Open Journal of Pediatrics
Vol.3 No.1(2013), Article ID:28806,3 pages DOI:10.4236/ojped.2013.31008

A C1-inhibitor rare mutation: Early diagnosis of hereditary angioedema in a paediatric patient

Maria Cristina Maggio1*, Piero Sammarco2, Carmelo Fabiano2, Giovanni Corsello1

1Department of Health, Motherhood and Childhood Advancement Sciences, University of Palermo, Palermo, Italy

2Operative Unit of Molecular Genetic Laboratory, Ospedali Riuniti Villa Sofia-Cervello, Palermo, Italy

Email: *,,,

Received 6 September 2012; revised 1 November 2012; accepted 3 December 2012

Keywords: Hereditary Angioedema; C1-Inhibitor Deficiency


Hereditary angioedema secondary to C1-inhibitor deficiency is a rare autosomal dominant disorder characterized by a deficiency of C1 esterase inhibitor. An eight-year-old girl showed periorbital painless swelling, diagnosed as ethmoiditis. A craniofacial scan did not evidence a paranasal sinus involvement, C1INH levels were undetectable, with low C4 levels: 7.6 mg/dl and C1INH: <8.46 mg/dl. The genetic study identified a rare mutation of the C1INH gene. This clinical report is of relieve because paediatric cases described in literature are rare, did not presented a positive family history, and received a diagnosis after many attacks. Furthermore our girl received a prompt diagnosis of HAE at the first attack of angioedema.


Hereditary angioedema (HAE), secondary to C1-inhibitor deficiency is a rare autosomal dominant disorder, characterized by a deficiency of C1 esterase inhibitor (C1INH) protein or function. Two types of the disorder are described. Type I, representing 85% of patients, characterized by serum levels of C1INH less than 35% of normal; type II defined by C1INH levels normal or elevated, with a non-functional protein. The 2 types are clinically indistinguishable [1].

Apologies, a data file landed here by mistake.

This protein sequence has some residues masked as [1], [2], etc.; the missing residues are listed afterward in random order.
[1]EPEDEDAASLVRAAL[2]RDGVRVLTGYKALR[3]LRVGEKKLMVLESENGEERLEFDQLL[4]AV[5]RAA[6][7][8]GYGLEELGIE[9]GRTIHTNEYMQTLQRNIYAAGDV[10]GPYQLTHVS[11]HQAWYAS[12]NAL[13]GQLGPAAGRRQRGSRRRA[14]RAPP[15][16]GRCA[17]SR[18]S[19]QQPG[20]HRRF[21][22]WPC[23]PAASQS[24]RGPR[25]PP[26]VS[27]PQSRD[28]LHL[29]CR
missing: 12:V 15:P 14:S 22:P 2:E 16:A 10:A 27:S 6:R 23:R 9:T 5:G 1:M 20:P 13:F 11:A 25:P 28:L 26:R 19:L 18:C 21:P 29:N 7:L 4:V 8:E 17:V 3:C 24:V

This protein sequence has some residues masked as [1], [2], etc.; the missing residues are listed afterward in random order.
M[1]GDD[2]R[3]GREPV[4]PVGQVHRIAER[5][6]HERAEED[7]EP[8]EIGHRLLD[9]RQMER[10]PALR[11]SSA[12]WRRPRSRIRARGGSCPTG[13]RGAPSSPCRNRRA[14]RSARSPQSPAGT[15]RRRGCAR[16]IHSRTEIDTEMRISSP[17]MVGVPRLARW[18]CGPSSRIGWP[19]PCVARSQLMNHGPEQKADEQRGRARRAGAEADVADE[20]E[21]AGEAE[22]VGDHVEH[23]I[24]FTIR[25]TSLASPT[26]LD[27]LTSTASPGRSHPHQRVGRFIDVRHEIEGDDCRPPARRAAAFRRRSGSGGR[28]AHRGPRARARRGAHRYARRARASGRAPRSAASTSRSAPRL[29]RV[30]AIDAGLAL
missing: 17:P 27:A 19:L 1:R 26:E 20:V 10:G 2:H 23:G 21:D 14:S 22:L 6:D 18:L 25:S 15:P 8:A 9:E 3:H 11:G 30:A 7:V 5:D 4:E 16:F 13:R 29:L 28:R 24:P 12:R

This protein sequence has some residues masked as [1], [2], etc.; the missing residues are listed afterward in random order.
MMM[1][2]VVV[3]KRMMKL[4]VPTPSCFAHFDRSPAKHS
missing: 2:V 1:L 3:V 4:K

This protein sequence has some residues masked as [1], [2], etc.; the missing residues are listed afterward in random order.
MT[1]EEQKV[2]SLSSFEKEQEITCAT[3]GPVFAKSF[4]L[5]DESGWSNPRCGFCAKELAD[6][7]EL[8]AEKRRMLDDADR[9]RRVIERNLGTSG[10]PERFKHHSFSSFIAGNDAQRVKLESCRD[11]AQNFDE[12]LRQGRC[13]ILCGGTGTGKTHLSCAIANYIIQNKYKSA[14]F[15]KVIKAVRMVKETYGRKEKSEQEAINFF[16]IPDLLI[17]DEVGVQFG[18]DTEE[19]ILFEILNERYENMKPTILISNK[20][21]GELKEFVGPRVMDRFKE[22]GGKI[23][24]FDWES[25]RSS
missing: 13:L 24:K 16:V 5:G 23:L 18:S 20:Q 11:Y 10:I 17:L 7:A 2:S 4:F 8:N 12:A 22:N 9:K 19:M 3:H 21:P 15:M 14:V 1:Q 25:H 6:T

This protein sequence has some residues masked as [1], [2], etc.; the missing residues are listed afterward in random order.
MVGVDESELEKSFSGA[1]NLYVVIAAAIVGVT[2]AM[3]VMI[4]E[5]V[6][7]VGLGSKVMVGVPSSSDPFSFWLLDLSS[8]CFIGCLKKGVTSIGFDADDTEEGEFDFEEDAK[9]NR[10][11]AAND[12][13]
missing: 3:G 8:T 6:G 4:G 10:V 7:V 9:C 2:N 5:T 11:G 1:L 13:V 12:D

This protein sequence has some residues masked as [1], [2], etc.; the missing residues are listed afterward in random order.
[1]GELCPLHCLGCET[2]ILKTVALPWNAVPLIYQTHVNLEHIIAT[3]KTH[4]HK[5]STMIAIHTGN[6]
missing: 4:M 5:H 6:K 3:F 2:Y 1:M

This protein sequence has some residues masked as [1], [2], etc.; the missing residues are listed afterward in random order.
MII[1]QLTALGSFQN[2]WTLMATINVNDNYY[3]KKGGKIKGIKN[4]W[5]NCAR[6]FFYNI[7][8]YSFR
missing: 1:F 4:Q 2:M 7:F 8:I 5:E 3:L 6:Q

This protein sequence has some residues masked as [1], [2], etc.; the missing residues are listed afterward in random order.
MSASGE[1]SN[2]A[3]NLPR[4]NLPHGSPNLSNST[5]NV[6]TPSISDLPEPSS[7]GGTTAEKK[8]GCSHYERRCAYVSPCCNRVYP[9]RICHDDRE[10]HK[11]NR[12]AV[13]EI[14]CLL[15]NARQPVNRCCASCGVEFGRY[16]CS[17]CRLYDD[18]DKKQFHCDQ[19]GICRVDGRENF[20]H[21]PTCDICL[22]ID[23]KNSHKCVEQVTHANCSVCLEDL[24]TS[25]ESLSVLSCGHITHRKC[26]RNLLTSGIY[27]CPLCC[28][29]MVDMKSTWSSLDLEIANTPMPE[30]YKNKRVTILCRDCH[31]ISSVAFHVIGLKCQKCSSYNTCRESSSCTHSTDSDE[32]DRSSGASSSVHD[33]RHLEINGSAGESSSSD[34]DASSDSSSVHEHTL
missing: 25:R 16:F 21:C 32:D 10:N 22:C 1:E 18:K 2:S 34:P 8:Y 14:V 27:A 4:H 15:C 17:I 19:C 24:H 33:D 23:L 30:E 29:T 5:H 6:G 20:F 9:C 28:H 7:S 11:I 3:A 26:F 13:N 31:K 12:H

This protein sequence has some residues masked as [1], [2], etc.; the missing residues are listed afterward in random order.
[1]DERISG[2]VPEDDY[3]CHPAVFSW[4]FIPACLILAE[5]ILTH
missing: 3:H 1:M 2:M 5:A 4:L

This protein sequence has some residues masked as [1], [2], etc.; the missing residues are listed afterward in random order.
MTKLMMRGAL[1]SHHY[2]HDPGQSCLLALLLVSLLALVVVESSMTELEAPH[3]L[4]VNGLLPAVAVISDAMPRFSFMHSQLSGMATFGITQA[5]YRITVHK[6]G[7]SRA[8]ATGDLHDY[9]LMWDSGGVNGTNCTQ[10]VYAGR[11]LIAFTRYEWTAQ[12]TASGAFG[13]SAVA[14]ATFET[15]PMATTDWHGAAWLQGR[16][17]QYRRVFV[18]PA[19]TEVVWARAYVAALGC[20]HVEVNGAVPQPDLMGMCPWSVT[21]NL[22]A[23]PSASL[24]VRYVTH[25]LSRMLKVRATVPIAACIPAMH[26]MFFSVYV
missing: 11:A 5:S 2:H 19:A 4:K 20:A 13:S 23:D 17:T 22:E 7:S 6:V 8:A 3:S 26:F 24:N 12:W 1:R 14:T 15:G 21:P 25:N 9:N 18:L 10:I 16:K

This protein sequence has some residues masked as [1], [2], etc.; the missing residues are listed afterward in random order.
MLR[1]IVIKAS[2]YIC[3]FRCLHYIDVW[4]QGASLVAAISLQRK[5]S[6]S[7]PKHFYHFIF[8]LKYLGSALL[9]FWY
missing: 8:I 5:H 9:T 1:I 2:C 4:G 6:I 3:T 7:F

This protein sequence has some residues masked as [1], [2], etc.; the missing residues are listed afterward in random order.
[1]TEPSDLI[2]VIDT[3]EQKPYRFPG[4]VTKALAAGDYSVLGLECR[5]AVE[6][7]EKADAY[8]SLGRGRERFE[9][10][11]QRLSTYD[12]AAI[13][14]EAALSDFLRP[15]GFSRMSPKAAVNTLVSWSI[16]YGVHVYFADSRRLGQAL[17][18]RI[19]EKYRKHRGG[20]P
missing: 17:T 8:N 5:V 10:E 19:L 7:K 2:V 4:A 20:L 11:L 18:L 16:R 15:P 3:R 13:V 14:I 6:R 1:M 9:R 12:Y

Guidelines regarding diagnostic criteria or routine testing of family members of patients with HAE are not clear. Laboratory data for diagnosis include complement factor 4 level; C1INH antigenic protein level, which is reduced in approximately 85% of patients with HAE; C1INH functional assay, which is considered an unreliable test in the United States secondary to inconsistent standardization of the assays.

HAE is a disabling condition characterized by intermittent episodes of bradykinin-mediated angioedema, involving the skin, the larynx and the intestinal mucosa, with abdominal pain indistinguishable from acute abdomen [2].

The risk of life-treating attacks is real in 50% of the patients and is lethal in 25% - 30% of undiagnosed cases, when airway obstruction occurs.

C1INH replacement therapy is the treatment of choice for acute edema attacks in patients with HAE. C1INH should be considered the first-line treatment for acute oedema attacks, because of its fast onset of action and effectiveness. It is not clear whether fixed or weightbased dosing is preferred. Ecallantide (a kallikrein inhibitor) or Icatibant (a selective bradykinin B2 receptor antagonist) can be considered as a second-line treatment choice. A recombinant human C1INH is available in Europe [3]. In patients with air obstruction, when these drugs are not available, fresh frozen plasma can be used [4].

In paediatric patients early diagnosis is possible in children with an index case in the family.

However in the other patients early diagnosis is not easy for the frequent atypical presentation, and for the rare incidence of the disease, witch induces the physiccians to other diagnosis.


We describe the clinical case of an eight year old girl, admitted to our division for the onset of periorbital rubor and oedema, started the day before and diagnosed as ethmoiditis.

She underwent an otolaryngologist evaluation and a craniofacial scan without any evidence of paranasal sinuses involvement.

Because of an increasing face and neck swelling, the girl was admitted to our unit for the definition of the diagnosis.